I have never been more terrified for the future than I am now. I often lie awake at night in panic, unable to sleep, because of the rapid and escalating degradation of our planet. I spent the last four years getting my college degree to kickstart my future, only to graduate and ask, “what future?” I want you to understand that every day, I grieve the loss of countless global habitats due to climate change. Every day, I grieve for the millions of people being displaced from their homes due to rising sea levels and increasing natural disasters. I grieve for the communities whose air, water, and land are being polluted and poisoned by extractive industries for the sake of “economic growth.” The thing about constant and unregulated economic growth is that it is not sustainable. It is not humane. Our modern capitalist rationality allows us to place profit margins over human lives and fragile ecosystems. While I recognize that the issue of fracking is complicated, and that COGCC members are placed in a difficult position, I ask you to please recognize that my own future, and my ability to have a future, is being compromised and sold out in favor of economic growth and profit for a globally detrimental extractive industry. You have heard community members speak passionately about our experiences, as families being poisoned by wells in our neighborhoods, as mothers worried for their children’s health with wells dangerously close to their schools, and as young people fearing for our futures. I am disturbed that now, in 2020, amidst a global respiratory health pandemic, we even have to question whether eliminating fracking is a good idea. It has been proven that fracking dramatically reduces our air quality, and that breathing polluted air puts people severely more at risk for respiratory complications due to COVID-19. 

The oil and gas lobby can give you all the justifications and financial incentives and legal obfuscations in the world, but they can not give you a good answer to our communities’ cries for help. I am not coming to you as a politician, or as a lobbyist. I am coming to you as a young person who is deeply and overwhelmingly terrified for our future given our current trajectory. This isn’t about a paycheck for me, this is about survival. I ask you to please halt all new permitting for oil and gas wells, stop bailing out the collapsing oil and gas industry, force the industry to deal responsibly with orphaned wells, and create a comprehensive plan to phase out oil and gas development in Colorado. Alternative, clean energy sources exist and can and should be developed in their place. I ask you to please start putting the safety of the people of Colorado first.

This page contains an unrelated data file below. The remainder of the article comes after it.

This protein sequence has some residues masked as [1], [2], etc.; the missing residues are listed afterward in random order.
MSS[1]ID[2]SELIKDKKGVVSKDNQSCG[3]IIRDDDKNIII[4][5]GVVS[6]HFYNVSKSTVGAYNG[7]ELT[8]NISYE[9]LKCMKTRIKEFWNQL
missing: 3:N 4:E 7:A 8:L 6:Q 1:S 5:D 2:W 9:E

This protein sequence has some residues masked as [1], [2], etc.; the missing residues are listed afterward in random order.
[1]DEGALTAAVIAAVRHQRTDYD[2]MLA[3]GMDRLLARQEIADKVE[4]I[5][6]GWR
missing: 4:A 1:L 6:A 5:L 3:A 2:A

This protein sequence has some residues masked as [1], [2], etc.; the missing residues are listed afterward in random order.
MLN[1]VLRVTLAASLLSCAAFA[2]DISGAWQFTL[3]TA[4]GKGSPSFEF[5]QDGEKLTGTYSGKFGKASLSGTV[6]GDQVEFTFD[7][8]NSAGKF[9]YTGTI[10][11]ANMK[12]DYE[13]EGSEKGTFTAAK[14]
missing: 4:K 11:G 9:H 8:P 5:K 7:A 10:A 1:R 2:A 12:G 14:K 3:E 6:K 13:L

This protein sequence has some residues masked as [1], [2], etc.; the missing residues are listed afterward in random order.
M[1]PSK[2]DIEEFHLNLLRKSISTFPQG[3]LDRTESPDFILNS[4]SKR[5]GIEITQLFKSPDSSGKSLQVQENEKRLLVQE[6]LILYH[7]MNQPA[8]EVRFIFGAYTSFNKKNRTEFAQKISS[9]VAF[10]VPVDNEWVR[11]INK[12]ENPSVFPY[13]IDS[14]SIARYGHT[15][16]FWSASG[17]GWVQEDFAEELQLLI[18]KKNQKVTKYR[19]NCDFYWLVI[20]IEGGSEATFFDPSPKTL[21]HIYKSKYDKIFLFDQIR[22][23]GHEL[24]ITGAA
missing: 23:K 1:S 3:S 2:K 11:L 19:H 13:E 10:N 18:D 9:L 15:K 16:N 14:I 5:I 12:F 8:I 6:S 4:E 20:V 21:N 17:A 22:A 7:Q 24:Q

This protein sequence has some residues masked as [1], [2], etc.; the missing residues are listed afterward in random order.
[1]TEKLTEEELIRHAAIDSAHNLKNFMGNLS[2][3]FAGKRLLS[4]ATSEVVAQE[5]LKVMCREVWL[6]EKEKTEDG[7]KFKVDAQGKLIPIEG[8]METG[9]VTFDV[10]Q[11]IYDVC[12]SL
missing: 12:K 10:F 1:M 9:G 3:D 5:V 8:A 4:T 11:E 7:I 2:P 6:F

Giselle Herzfeld is the new 350 CO Defunding Climate Disaster Campaign Coordinator. As a long-time youth advocate for progressive politics, Giselle has become increasingly alarmed by the “business as usual” way of thinking and acting in the shadow of the climate crisis. Her passion for environmental activism inspired her to work with 350 Colorado to mobilize local activists, engage with Colorado legislators, and take an active role in the fossil fuel divestment campaign. Knowing that our health is directly dependent on the health of the ecosystems we inhabit, she intends to continue to stand as a voice of hope for current and future generations in the fight for a just, equitable, and sustainable future.